SUMMER 2020 Cover Story: Rizha Talks Creating Amidst The Pandemic

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At just 21-years-old, Tamara Luz Ronchese (Rizha) has already seen more of the music industry than most artists her age. Kicking it off as an independent artist a few years ago, the Madrid-adopted triple-threat developed her own sound within the four walls of her bedroom, surrounding herself with her artistic friends and family members. In October 2019, Rizha released her highly-anticipated sophomore album Outside, and went on tour to promote it until the COVID-19 pandemic struck and forced her to put touring on hold. However, that didn’t stop the young artist, who took that opportunity to make some major changed to her career and sound.

It’s the day after Rizha’s birthday, and I’m half expecting her to be late, very late, to our Skype interview. Actually, her whole Twitter fanbase is expecting her to be, for she tends to never be on time for anything. But it turns out that that day, she’s just locked up in her home studio, polishing yet another song after partying her birthday weekend away with her friends. As we catch up the following day, I can’t help but hear the excitement in her voice as she talks about what’s been happening these past couple of months.

It goes fast, so fast, for there are so many things she wants to say, so many things she wants to share but can’t quite yet. Tamara Luz Ronchese is a multi-talented Argentinian artist who spent most of her teenage years in Madrid, Spain after she went to live with her father, director Fernando Ronchese, almost a decade ago. Ever since she can remember, the rising artist has been non-stop, filling her hard drives with hundreds and thousands of songs that she only started releasing to the world in 2017. In a matter of three years, the artist released two studio albums and a total of six EPs, including two since the beginning of the quarantine period. Although this lockdown seems never-ending, Ronchese has managed to put it to good use. She joined Patreon to be able to let her creativity flow in a variety of different directions. She had been wanting to join the platform for a long time, but hadn’t quite found the right time to do so until now. “You know how I like to do videos and podcasts and stuff?” she shares. “Well, I wanted to do that all the time, but then the people in my life, the people I work with, told me I couldn’t because I had to focus on my actual music career. So I said, ‘Well okay, then I’m going to do a Patreon’.”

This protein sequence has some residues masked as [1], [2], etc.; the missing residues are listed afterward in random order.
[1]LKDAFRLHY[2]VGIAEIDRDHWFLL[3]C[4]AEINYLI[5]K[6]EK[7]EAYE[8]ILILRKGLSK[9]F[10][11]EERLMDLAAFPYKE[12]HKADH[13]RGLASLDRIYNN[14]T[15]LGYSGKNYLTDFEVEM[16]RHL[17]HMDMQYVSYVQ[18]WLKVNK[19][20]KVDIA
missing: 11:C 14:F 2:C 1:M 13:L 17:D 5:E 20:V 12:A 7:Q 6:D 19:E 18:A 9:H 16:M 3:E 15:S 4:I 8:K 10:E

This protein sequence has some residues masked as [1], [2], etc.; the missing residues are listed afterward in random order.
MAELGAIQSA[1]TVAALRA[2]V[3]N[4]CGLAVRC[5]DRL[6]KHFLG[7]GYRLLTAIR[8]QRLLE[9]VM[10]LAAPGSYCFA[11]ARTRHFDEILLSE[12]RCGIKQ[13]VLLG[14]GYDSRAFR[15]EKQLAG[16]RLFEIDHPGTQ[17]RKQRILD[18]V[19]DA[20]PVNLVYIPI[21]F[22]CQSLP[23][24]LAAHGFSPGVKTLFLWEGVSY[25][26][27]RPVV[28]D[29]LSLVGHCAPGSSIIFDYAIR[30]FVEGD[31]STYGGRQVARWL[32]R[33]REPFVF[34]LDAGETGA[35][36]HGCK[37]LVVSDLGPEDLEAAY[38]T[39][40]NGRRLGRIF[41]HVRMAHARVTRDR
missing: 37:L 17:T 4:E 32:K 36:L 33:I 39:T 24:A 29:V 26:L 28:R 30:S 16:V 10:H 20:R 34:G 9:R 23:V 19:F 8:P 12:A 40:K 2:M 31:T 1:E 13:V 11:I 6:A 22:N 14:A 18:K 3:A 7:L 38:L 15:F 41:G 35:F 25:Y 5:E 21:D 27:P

Since the creation of her page, Rizha has kept her words and uploaded covers, demos and videos. Ronchese also plans to interview fellow artists and people she works with. “I’m like.. so fu–ing hyped,” she smiles. “What’s also cool is that if you become a Level 4 member, anytime you come to a show, you get to be like ‘Hey, I’m from Patreon’ and you get free access to soundcheck and meet and greets and stuff.”

Where does this burst of creative energy and ideas come from? Some of her brilliant ideas come to her through her dreams. “Basically, I have had a lot of lucid dreaming and I dream very, very vividly,” she shares. “I love sleeping because of that. I feel like people waste a lot of time when [they] sleep, when you could be doing things in your dreams, experiencing things. It takes practice though. You wake up, write down what you dreamt about, then go to bed and think of that again. For me, it came to the point where it was like having another life. It’s like when you play GTA and you’re doing things but not actually doing them, you know? We develop memories even if they aren’t from real-life events. When lockdown happened, I remember I kept dreaming about Argentina-related things. I had just come back from my trip there so it was all my brain had to function.” When she wasn’t too busy enjoying her alternative life, Rizha spent most of her time creating music or chatting with her friends online. “I made all of my friends depressed watching Lil Peep stuff,” she shares, laughing. “I called them on Discord every single day. We played a lot of Minecraft and GTA 5, watched a lot of Netflix. Honestly, I made one of the closest friend groups through this.”